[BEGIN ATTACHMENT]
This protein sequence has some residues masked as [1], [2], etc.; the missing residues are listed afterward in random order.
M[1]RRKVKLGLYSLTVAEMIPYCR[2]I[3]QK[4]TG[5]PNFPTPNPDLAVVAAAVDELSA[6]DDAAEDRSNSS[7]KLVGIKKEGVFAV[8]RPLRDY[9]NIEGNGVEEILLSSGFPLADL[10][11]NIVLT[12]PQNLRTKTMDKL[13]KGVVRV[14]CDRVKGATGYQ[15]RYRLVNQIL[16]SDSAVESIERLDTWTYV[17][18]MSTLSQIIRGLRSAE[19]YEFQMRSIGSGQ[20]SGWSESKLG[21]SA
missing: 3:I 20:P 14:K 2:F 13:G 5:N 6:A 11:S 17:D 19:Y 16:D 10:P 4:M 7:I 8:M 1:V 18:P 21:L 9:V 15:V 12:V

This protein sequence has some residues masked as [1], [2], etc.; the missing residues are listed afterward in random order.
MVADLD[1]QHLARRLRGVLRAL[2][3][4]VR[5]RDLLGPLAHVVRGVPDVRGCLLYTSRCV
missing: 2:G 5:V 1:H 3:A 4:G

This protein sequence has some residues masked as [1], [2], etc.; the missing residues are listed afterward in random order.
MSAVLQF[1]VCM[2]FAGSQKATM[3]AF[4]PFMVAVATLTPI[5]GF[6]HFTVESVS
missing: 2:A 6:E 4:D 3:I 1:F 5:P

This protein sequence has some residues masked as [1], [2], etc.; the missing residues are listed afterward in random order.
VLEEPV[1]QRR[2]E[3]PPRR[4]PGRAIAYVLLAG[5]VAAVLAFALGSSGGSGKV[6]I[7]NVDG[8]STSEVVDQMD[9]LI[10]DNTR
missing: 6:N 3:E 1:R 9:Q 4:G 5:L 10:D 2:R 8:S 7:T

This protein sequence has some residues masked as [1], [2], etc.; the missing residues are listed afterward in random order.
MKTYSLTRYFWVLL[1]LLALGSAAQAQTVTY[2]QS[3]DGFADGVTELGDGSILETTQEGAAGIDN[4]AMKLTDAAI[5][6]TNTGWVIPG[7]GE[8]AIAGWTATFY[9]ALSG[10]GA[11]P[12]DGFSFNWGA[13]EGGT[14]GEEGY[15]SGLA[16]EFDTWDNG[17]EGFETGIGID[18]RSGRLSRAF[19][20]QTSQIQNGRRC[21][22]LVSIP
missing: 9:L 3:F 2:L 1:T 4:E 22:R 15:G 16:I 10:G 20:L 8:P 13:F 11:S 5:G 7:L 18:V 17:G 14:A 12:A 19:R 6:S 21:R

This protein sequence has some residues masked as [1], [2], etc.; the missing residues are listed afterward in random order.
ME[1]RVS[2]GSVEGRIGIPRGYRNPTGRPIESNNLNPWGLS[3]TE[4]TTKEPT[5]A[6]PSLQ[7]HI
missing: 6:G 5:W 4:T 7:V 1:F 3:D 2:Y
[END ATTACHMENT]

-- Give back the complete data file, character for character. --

This protein sequence has some residues masked as [1], [2], etc.; the missing residues are listed afterward in random order.
M[1]RRKVKLGLYSLTVAEMIPYCR[2]I[3]QK[4]TG[5]PNFPTPNPDLAVVAAAVDELSA[6]DDAAEDRSNSS[7]KLVGIKKEGVFAV[8]RPLRDY[9]NIEGNGVEEILLSSGFPLADL[10][11]NIVLT[12]PQNLRTKTMDKL[13]KGVVRV[14]CDRVKGATGYQ[15]RYRLVNQIL[16]SDSAVESIERLDTWTYV[17][18]MSTLSQIIRGLRSAE[19]YEFQMRSIGSGQ[20]SGWSESKLG[21]SA
missing: 3:I 20:P 14:K 2:F 13:G 5:N 6:A 11:S 17:D 19:Y 16:D 10:P 4:M 7:I 8:M 1:V 18:P 21:L 9:V 15:V 12:V

This protein sequence has some residues masked as [1], [2], etc.; the missing residues are listed afterward in random order.
MVADLD[1]QHLARRLRGVLRAL[2][3][4]VR[5]RDLLGPLAHVVRGVPDVRGCLLYTSRCV
missing: 2:G 5:V 1:H 3:A 4:G

This protein sequence has some residues masked as [1], [2], etc.; the missing residues are listed afterward in random order.
MSAVLQF[1]VCM[2]FAGSQKATM[3]AF[4]PFMVAVATLTPI[5]GF[6]HFTVESVS
missing: 2:A 6:E 4:D 3:I 1:F 5:P

This protein sequence has some residues masked as [1], [2], etc.; the missing residues are listed afterward in random order.
VLEEPV[1]QRR[2]E[3]PPRR[4]PGRAIAYVLLAG[5]VAAVLAFALGSSGGSGKV[6]I[7]NVDG[8]STSEVVDQMD[9]LI[10]DNTR
missing: 6:N 3:E 1:R 9:Q 4:G 5:L 10:D 2:R 8:S 7:T

This protein sequence has some residues masked as [1], [2], etc.; the missing residues are listed afterward in random order.
MKTYSLTRYFWVLL[1]LLALGSAAQAQTVTY[2]QS[3]DGFADGVTELGDGSILETTQEGAAGIDN[4]AMKLTDAAI[5][6]TNTGWVIPG[7]GE[8]AIAGWTATFY[9]ALSG[10]GA[11]P[12]DGFSFNWGA[13]EGGT[14]GEEGY[15]SGLA[16]EFDTWDNG[17]EGFETGIGID[18]RSGRLSRAF[19][20]QTSQIQNGRRC[21][22]LVSIP
missing: 9:L 3:F 2:L 1:T 4:E 22:R 15:G 16:I 10:G 20:L 8:P 13:F 11:S 5:G 7:L 18:V 17:G 14:A 12:A 19:R 6:S 21:R

This protein sequence has some residues masked as [1], [2], etc.; the missing residues are listed afterward in random order.
ME[1]RVS[2]GSVEGRIGIPRGYRNPTGRPIESNNLNPWGLS[3]TE[4]TTKEPT[5]A[6]PSLQ[7]HI
missing: 6:G 5:W 4:T 7:V 1:F 3:D 2:Y